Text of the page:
In December 2013, Mother Jones was criticized for its labor practices regarding the employment of interns, as part of the Ben Bagdikian Fellowship Program. The program allowed college students to enroll as “fellows” who would receive a monthly stipend of $1,000 while working for the magazine in San Francisco. Writer Charles Davis of Vice criticized this practice as exploitative noting that “a fellow [working] at Mother Jones earns less than $6 an hour in a state, California, that just decided to raise the minimum wage to $10.” Following the publication of the article, Mother Jones announced that it would reform its budget to provide fellows with equivalent to California's minimum wage. According to Davis, a former intern alleged that they were advised by the company's human resources department to register for food stamps.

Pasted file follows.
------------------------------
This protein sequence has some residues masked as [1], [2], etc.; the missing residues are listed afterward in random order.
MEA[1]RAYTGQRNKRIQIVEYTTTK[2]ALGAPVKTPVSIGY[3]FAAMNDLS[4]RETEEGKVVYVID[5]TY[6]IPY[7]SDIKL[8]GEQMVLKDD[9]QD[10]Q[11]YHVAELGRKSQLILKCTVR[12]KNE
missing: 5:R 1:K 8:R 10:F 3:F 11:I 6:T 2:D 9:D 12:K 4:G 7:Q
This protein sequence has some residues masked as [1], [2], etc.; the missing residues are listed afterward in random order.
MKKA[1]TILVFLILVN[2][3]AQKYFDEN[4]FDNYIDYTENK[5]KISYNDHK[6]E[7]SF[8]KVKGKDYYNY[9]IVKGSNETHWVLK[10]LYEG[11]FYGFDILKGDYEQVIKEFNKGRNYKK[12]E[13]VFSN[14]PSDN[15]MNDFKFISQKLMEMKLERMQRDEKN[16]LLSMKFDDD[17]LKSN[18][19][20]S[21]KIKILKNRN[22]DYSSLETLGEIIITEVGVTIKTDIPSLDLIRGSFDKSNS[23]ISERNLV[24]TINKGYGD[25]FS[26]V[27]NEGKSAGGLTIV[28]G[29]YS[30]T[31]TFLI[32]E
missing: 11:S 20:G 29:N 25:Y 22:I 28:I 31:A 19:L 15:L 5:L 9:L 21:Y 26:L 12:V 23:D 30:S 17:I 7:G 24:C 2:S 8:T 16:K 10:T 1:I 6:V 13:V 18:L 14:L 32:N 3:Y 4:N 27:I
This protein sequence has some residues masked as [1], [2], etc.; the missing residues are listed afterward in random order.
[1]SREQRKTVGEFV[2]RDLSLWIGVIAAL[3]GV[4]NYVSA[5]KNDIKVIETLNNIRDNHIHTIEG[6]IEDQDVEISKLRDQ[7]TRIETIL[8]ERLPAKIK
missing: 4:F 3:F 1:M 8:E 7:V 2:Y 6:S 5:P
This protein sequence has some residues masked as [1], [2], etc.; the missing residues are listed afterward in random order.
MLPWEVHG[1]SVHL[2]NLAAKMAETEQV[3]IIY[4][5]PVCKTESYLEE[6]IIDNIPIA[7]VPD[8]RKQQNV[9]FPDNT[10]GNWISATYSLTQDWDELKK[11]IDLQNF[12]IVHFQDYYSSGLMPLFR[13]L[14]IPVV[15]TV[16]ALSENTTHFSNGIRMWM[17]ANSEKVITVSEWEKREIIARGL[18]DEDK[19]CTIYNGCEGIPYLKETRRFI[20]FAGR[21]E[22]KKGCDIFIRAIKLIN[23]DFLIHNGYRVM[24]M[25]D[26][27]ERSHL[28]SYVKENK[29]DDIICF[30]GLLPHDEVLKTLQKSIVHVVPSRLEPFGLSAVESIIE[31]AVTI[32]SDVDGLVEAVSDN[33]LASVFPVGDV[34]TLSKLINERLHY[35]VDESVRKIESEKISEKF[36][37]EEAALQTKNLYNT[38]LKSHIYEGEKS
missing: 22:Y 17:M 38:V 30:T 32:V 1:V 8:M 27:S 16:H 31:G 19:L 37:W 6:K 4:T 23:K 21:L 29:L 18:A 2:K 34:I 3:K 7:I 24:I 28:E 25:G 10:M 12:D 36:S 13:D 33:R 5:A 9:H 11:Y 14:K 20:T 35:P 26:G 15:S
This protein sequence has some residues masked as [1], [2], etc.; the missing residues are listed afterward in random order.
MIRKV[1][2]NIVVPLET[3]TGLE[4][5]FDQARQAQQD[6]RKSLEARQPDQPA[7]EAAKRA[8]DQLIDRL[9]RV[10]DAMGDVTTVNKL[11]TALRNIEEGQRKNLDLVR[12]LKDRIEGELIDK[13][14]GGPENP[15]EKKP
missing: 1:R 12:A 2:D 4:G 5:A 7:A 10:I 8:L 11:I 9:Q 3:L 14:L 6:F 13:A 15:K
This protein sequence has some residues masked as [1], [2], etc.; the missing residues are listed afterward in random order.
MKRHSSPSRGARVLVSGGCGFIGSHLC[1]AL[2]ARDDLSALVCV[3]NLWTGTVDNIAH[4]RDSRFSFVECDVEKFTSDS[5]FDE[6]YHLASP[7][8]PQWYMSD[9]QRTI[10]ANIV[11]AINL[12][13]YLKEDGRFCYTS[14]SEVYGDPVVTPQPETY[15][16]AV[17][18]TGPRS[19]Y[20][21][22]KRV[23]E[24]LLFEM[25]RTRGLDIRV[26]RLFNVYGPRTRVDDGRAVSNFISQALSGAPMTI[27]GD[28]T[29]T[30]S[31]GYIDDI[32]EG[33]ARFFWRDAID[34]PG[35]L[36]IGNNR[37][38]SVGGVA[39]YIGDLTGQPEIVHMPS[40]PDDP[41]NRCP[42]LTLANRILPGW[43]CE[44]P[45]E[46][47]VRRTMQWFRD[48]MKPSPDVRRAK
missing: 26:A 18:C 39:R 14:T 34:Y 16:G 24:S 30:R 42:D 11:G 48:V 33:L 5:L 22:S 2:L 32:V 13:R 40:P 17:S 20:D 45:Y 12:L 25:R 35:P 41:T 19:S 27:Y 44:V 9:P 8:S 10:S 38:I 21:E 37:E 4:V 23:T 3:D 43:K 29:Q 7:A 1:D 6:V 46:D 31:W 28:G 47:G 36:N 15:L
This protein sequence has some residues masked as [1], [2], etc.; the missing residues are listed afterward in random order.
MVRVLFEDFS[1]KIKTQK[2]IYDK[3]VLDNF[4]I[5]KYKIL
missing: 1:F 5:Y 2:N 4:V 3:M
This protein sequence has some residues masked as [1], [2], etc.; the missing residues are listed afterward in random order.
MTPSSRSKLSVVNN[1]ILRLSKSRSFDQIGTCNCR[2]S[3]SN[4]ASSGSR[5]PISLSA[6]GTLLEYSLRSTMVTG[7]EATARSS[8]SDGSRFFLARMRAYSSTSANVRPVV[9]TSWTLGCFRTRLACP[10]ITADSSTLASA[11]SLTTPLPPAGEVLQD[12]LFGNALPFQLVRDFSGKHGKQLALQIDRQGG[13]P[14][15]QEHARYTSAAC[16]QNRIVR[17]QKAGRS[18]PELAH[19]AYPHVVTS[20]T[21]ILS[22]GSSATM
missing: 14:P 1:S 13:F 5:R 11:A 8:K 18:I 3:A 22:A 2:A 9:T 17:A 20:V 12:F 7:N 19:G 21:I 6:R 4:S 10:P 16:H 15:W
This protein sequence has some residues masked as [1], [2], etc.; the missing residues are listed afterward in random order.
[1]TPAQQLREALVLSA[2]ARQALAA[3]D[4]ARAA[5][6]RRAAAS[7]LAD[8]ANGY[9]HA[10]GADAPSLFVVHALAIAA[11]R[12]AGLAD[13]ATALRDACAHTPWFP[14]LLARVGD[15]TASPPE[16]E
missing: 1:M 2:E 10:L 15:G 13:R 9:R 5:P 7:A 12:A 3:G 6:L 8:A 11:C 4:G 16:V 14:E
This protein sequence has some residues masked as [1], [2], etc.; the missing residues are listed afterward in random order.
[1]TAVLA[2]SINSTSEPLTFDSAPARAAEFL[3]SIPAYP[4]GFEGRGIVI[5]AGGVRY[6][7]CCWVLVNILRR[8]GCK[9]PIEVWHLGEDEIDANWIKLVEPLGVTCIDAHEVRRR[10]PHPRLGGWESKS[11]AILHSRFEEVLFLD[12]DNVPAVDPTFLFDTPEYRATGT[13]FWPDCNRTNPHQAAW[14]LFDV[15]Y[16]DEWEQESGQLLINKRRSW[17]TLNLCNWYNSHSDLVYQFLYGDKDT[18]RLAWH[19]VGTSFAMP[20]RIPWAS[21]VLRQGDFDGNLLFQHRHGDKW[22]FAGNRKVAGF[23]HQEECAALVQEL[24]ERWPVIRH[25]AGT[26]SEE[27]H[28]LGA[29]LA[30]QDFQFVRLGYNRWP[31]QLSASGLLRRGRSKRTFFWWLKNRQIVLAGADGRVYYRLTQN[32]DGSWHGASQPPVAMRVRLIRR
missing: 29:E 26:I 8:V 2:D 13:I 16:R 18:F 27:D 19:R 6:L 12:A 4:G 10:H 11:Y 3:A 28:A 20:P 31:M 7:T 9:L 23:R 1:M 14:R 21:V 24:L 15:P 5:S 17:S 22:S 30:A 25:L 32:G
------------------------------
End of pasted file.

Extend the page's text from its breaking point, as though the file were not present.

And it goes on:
The magazine was subject of controversy regarding an October 2016 article about white supremacist figure Richard B. Spencer titled, "Meet the Dapper White Nationalist Riding the Trump Wave", which was interpreted as presenting Spencer in a positive light in contrast to his promotion of violent, racialist views. In response to the controversy, Mother Jones deleted a tweet promoting the article, in addition to reediting the title of the article. The 2017 video game Wolfenstein II: The New Colossus featured a newspaper article entitled "Meet The Dapper Young KKK Leader With A Message Of Hope". Video game website Kotaku said the addition was "clearly a shot at Mother Jones and any other media outlet who decides to start getting cutesy about white supremacy".